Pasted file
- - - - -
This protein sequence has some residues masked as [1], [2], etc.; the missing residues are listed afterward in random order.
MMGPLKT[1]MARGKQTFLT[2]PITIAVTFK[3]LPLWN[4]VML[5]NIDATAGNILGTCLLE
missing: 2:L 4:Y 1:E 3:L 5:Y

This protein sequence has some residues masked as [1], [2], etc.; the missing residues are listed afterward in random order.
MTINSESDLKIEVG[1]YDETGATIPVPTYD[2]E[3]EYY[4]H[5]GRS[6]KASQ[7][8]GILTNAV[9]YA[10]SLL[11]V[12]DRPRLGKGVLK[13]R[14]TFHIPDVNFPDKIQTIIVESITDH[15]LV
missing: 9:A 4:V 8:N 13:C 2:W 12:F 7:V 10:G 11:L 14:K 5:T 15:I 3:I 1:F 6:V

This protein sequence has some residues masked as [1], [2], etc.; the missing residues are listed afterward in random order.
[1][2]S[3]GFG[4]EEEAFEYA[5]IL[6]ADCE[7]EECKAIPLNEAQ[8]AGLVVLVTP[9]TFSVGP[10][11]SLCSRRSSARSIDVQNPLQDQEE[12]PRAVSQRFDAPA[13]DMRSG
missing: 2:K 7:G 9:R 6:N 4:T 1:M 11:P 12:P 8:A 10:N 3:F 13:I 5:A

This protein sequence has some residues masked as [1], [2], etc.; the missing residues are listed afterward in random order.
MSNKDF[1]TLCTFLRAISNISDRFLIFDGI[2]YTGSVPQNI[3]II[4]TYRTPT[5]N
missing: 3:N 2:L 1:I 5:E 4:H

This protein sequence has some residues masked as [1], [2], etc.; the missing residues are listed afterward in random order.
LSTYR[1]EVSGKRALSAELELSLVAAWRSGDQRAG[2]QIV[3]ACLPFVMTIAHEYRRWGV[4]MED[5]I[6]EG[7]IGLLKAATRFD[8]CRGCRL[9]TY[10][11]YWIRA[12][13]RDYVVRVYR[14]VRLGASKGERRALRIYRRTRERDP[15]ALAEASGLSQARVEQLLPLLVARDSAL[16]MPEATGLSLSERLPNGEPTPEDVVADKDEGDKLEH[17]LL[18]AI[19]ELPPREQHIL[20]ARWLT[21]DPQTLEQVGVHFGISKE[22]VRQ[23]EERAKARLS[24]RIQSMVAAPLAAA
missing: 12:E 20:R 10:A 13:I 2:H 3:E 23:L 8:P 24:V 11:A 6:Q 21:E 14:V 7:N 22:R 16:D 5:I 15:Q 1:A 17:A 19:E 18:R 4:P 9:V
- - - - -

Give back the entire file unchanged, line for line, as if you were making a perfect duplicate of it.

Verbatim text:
This protein sequence has some residues masked as [1], [2], etc.; the missing residues are listed afterward in random order.
MMGPLKT[1]MARGKQTFLT[2]PITIAVTFK[3]LPLWN[4]VML[5]NIDATAGNILGTCLLE
missing: 2:L 4:Y 1:E 3:L 5:Y

This protein sequence has some residues masked as [1], [2], etc.; the missing residues are listed afterward in random order.
MTINSESDLKIEVG[1]YDETGATIPVPTYD[2]E[3]EYY[4]H[5]GRS[6]KASQ[7][8]GILTNAV[9]YA[10]SLL[11]V[12]DRPRLGKGVLK[13]R[14]TFHIPDVNFPDKIQTIIVESITDH[15]LV
missing: 9:A 4:V 8:N 13:C 2:W 12:F 7:V 10:G 11:L 14:K 5:T 15:I 3:I 1:F 6:V

This protein sequence has some residues masked as [1], [2], etc.; the missing residues are listed afterward in random order.
[1][2]S[3]GFG[4]EEEAFEYA[5]IL[6]ADCE[7]EECKAIPLNEAQ[8]AGLVVLVTP[9]TFSVGP[10][11]SLCSRRSSARSIDVQNPLQDQEE[12]PRAVSQRFDAPA[13]DMRSG
missing: 2:K 7:G 9:R 6:N 4:T 1:M 11:P 12:P 8:A 10:N 3:F 13:I 5:A

This protein sequence has some residues masked as [1], [2], etc.; the missing residues are listed afterward in random order.
MSNKDF[1]TLCTFLRAISNISDRFLIFDGI[2]YTGSVPQNI[3]II[4]TYRTPT[5]N
missing: 3:N 2:L 1:I 5:E 4:H

This protein sequence has some residues masked as [1], [2], etc.; the missing residues are listed afterward in random order.
LSTYR[1]EVSGKRALSAELELSLVAAWRSGDQRAG[2]QIV[3]ACLPFVMTIAHEYRRWGV[4]MED[5]I[6]EG[7]IGLLKAATRFD[8]CRGCRL[9]TY[10][11]YWIRA[12][13]RDYVVRVYR[14]VRLGASKGERRALRIYRRTRERDP[15]ALAEASGLSQARVEQLLPLLVARDSAL[16]MPEATGLSLSERLPNGEPTPEDVVADKDEGDKLEH[17]LL[18]AI[19]ELPPREQHIL[20]ARWLT[21]DPQTLEQVGVHFGISKE[22]VRQ[23]EERAKARLS[24]RIQSMVAAPLAAA
missing: 12:E 20:R 10:A 13:I 2:H 3:E 23:L 8:P 24:V 11:A 6:Q 21:E 14:V 7:N 22:R 16:D 5:I 15:Q 1:A 17:A 19:E 18:R 4:P 9:V